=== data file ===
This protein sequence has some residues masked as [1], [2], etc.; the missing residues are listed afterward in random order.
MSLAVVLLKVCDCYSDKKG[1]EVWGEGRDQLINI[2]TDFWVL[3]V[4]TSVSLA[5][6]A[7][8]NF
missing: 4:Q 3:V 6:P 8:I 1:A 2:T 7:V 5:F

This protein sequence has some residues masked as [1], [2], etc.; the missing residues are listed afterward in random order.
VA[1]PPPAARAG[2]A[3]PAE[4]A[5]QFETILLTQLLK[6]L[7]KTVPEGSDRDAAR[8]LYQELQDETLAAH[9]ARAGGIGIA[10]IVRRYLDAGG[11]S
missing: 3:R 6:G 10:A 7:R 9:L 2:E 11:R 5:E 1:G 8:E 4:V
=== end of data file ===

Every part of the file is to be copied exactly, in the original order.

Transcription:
This protein sequence has some residues masked as [1], [2], etc.; the missing residues are listed afterward in random order.
MSLAVVLLKVCDCYSDKKG[1]EVWGEGRDQLINI[2]TDFWVL[3]V[4]TSVSLA[5][6]A[7][8]NF
missing: 4:Q 3:V 6:P 8:I 1:A 2:T 7:V 5:F

This protein sequence has some residues masked as [1], [2], etc.; the missing residues are listed afterward in random order.
VA[1]PPPAARAG[2]A[3]PAE[4]A[5]QFETILLTQLLK[6]L[7]KTVPEGSDRDAAR[8]LYQELQDETLAAH[9]ARAGGIGIA[10]IVRRYLDAGG[11]S
missing: 3:R 6:G 10:A 7:R 9:L 2:E 11:R 5:E 1:G 8:E 4:V